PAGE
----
June is a good time to reflect back on the year’s accomplishments.  I can point to many sports tournaments where we took the trophy, mock trial championships where we won the championship, science and math competitions where we out-placed our competition.

However, what impresses me most are the instances where our students became a source of light to the world around them and illuminated the lives of others.  I think about one of our students who collects empty bottles from people’s recycling and takes them to the beer store for a refund and donates the money to charity; another who paints fingernails of patients in the hospital and of residents in old age home; and another who collects gently-used school supplies and sent one shipment already to India and a second to Kenya.

But it’s not just individuals.  It’s entire grades of students and in some cases the entire school–students and staff–that show the value of TanenbaumCHAT to the community.

Our Grade 11 and 12 students spent a week building and repairing homes in West Virginia on behalf of indigent families aided by Habit for Humanity.  The entire Grade 9 class spent a whole day engaged in Chesed Day around the community.  They prepared lunches for hungry members of our community who are served by Ve’ahavta, a Canadian Humanitarian Agency.  They sang with adult clients at REENA, read stories and taught about Purim to children at the SRC preschool, and offered companionship and company to residents of the VIVA Retirement Residence.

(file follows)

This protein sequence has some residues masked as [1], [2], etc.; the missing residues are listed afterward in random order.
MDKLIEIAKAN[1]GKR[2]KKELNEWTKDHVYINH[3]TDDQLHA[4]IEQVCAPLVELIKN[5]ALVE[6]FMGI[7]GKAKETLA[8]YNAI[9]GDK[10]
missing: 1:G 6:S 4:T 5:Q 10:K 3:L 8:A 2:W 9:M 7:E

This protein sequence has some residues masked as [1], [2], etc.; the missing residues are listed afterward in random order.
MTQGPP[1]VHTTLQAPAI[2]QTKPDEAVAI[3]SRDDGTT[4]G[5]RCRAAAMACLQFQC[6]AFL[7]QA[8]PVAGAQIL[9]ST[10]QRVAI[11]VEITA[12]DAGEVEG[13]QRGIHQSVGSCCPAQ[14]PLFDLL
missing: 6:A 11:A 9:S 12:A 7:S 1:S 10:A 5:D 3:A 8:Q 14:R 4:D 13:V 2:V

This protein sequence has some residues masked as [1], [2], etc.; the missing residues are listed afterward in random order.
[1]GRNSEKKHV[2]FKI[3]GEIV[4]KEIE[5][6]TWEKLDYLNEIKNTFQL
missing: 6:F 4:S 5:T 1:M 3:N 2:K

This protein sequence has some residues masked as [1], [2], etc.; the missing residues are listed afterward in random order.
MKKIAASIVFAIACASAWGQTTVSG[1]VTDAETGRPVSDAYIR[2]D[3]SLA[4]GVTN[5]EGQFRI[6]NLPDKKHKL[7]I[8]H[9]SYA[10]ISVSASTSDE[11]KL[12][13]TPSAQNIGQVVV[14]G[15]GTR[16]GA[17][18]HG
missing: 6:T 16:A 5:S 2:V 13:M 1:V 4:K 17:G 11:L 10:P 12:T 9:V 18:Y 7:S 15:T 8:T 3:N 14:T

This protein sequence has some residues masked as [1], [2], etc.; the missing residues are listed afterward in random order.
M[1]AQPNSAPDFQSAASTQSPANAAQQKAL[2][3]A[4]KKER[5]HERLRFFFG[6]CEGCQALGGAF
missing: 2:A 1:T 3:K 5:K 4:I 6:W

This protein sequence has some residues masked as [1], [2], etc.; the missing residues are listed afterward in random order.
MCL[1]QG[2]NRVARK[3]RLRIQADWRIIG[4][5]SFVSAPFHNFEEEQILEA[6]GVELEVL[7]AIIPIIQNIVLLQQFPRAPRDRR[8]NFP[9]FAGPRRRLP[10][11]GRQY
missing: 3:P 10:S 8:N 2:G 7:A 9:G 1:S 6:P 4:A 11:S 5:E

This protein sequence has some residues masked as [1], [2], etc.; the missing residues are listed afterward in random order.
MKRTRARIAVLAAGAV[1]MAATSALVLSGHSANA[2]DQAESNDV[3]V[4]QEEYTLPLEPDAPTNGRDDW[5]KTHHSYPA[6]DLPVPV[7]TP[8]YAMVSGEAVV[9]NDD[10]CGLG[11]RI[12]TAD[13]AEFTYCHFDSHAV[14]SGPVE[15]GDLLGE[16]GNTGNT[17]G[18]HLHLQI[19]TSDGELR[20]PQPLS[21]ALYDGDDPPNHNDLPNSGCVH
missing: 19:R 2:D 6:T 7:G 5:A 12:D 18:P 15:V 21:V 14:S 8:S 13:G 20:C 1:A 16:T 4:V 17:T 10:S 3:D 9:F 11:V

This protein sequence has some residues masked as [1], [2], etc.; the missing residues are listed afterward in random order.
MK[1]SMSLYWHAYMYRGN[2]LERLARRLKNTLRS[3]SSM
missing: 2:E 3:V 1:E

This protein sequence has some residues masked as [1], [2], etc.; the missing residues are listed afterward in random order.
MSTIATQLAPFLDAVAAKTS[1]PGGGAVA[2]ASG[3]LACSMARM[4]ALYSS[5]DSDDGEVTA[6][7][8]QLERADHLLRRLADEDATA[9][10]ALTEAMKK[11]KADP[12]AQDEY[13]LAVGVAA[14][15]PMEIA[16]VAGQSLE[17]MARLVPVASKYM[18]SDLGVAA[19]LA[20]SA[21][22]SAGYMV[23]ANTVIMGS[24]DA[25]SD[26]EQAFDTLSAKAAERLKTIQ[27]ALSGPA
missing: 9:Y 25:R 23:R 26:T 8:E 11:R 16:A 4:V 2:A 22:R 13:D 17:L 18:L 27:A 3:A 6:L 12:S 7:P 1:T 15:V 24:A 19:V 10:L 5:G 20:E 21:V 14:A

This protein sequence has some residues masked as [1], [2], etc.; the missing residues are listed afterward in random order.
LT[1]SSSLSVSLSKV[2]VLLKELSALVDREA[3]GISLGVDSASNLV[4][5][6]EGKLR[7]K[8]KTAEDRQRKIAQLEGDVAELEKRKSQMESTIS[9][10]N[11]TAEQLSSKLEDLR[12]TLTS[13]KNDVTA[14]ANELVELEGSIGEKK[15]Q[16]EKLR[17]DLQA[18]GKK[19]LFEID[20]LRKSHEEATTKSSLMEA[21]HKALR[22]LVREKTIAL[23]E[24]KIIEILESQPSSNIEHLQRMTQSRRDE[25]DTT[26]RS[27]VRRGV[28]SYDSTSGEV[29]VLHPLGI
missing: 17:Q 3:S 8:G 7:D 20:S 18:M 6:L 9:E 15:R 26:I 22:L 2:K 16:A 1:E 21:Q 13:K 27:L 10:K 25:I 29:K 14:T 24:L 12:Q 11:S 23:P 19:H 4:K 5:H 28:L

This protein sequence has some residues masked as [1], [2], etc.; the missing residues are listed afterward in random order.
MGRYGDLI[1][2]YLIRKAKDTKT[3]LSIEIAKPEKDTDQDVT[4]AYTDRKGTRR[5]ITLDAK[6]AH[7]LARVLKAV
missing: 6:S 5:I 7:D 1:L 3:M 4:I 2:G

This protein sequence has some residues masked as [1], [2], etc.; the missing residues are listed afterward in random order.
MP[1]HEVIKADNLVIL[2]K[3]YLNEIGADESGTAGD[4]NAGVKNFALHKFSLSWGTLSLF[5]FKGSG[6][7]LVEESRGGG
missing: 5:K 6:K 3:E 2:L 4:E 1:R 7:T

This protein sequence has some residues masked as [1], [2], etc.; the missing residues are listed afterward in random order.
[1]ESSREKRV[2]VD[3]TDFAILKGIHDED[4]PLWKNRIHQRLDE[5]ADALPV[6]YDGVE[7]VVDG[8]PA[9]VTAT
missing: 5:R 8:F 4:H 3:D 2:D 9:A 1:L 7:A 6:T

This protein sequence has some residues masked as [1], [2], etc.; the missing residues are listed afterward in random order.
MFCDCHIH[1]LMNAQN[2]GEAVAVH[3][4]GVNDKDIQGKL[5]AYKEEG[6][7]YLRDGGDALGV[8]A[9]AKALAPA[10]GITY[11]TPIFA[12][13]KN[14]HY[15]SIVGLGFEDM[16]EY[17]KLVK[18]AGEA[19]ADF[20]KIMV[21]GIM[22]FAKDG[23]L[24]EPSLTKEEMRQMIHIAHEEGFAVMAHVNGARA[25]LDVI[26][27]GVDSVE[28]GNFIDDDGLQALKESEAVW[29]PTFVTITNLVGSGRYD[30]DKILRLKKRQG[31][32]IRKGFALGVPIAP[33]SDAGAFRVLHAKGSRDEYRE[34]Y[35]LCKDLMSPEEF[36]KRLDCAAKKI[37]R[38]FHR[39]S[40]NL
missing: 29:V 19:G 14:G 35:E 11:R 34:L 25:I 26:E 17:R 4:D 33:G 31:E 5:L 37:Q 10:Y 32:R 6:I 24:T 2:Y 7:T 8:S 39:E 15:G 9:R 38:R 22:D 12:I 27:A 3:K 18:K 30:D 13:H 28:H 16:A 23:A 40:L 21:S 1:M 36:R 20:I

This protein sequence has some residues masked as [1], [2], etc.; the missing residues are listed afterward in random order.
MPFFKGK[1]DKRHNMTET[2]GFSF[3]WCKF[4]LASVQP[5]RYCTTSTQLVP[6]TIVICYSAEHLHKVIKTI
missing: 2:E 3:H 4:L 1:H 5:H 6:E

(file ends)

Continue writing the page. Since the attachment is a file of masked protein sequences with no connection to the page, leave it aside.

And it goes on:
When a school reaches out to and serves others, it shows its value to the community.  A school gains significance as an indispensable agency when it serves as a source of light to others.

In fact this is the case for any institution.  It’s a truth that comes through in a midrash about the Temple in Jerusalem.  Our tradition teaches that the windows of the Temple were constructed in an unusual way.  Typically, windows were constructed in such a way to maximize the amount of sunlight that comes in.

With the Temple, the opposite was the case.  The windows were constructed in a way to allow the light of the menorah to emit outwards.  That light came from the seven-branched menorah.

The light of the menorah was meant to shine from the Temple and light up the world.  It was meant to be a source of illumination and inspiration to the outside world.  It enriched the world.

Our school is and must always be a source of light to the community and to others’ lives.

We have many stories and examples of how our students do that. And we need to share them with our outside communities – Federation, donors, prospective parents and students. When they see how brightly the light inside our schools shines, they are more likely to be invested in our school.  They will see that yes, TanenbaumCHAT may be a strain on the budget of our community or of families, but in fact, it’s a bargain.

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